Jonesboro anticipates 2010 budget reduction

By Joel Hall


The City of Jonesboro is considering a 2010 budget of $3,066,700, down nearly $29,000 from this year's budget of $3,095,600. With no proposed ad valorem taxes, and general fund interest revenues predicted to be down significantly from this year, the 2010 budget will remain conservative, according to city officials.

"We're not spending any more than the revenue that we are getting in," said Jonesboro Mayor Luther Maddox. "We don't have a perceived shortfall in the budget. We try to go into it with our eyes open. We estimate revenues on the conservative side so we don't get any big surprises at the end of the year."

The Jonesboro City Council discussed the proposed 2010 budget during a meeting on Tuesday. The City Council is expected to adopt a final budget on Dec. 14, prior to its regularly scheduled business meeting.

The city's proposed 2010 administration department expenditures are $634,662, up from this year's budget of $593,449.26. The total amount the city pays to administration employees and elected officials would go up to $227,120 in 2010, from $215,467 this year. The city would also bump up its expenditures for summer concerts from $5,000 to $12,000 and increase its budget for contingencies from $8,878.26 to $25,100.

The proposed supply budget for the administration department is $35,100, up from $30,700 this year.

The total proposed budget for court services is $182,085, up from $145,984 this year. The increase comes largely due to the addition of a new probation clerk, bringing the expenditures for regular employees in the court services department up from $79,831 this year to $112,230 next year.

The police department accounts for about half of the city's proposed 2010 budget. Total proposed expenditures for the department are $1,508,440, down from $1,676,695 this year. Salaries and wages for regular employees in the police department would be down to $876,850 in the proposed 2010 budget, compared to $928,407 this year. Group insurance for police department employees would also be down to $182,520 from $217,868 this year.

The proposed public works budget for 2010 is $690,183, up from $622,730.74 this year. A substantial portion of the increase is for building and maintenance repairs, which will jump from $33,421.74 to $72,000 if the proposed budget is approved as is.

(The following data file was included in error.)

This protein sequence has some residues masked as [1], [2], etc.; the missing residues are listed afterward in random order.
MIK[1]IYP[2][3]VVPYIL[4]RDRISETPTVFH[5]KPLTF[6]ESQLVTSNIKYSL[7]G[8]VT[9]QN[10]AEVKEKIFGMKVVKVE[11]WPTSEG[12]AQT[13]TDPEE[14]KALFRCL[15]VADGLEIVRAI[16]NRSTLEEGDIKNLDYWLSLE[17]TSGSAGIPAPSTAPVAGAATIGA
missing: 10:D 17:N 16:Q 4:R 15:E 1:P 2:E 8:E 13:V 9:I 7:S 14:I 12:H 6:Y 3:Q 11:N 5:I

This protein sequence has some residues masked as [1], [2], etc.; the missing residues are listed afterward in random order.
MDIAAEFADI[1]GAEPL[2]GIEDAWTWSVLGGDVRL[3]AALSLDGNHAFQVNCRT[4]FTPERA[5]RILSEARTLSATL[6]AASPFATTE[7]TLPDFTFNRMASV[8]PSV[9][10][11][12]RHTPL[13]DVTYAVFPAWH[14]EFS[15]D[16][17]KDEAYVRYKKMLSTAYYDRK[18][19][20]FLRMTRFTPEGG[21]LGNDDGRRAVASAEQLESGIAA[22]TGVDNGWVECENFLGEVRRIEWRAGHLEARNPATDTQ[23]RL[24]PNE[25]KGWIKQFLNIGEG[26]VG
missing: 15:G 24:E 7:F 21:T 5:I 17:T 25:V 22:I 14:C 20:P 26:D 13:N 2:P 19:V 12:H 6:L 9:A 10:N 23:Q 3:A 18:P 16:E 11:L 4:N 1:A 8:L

"Just about every building in the city needs a new roof," said Jonesboro Public Works Director Joe Nettleton.

According to the city's proposed budget, the increase would cover maintenance for the Clayton County Fire Station No. 13 Community Room, new tables and chairs and renovations for the city's Cloud Street building, and the re-roofing of several buildings, including Jonesboro City Hall, the Jonesboro Police Department, Jonesboro Public Works, and the Firehouse Museum and Community Center.

The proposed budget for code enforcement is $51,330, down from $56,741 this year. The largest line item decrease comes from group insurance costs, which would go down from $9,818 to $5,970 if the new budget is adopted as is.

In 2010, the city will take on the additional responsibility of providing sanitation services for the first time. The proposed yearly budget for operating the service is $111,439.

Maddox said he believes the city will be able to make a small profit operating the service, as opposed to contracting the service out to a private company.

"The total cost of doing the service is $110,000," Maddox said. "We will probably have a small profit taking on the garbage service. When I say small, it is probably about $10,000. We're not trying to make a profit, but we don't want to lose money either."

According to city officials, the proposed 2010 budget assumes a 5 percent cost-of-living increase for all employees. The notion bothered some council members.

"We're increasing our salaries when revenues are going down," said Councilman Roger Grider. "That seems like the wrong direction to me. I think all increases should be merit based. If you give it across the board, you are awarding good employees as well as bad employees."

The council discussed the possibility of extending 2.5 percent raises to all employees at the beginning of the new year and allotting the other 2.5 percent later in the year to employees identified by department heads as exhibiting outstanding job performance.

The City Council will conduct a public budget hearing on Dec. 7 at 10 a.m., at the Jonesboro Police Department. The City Council is expected to vote on the proposed 2010 budget on Dec. 14 at 6:30 p.m., at the Jonesboro Police Department.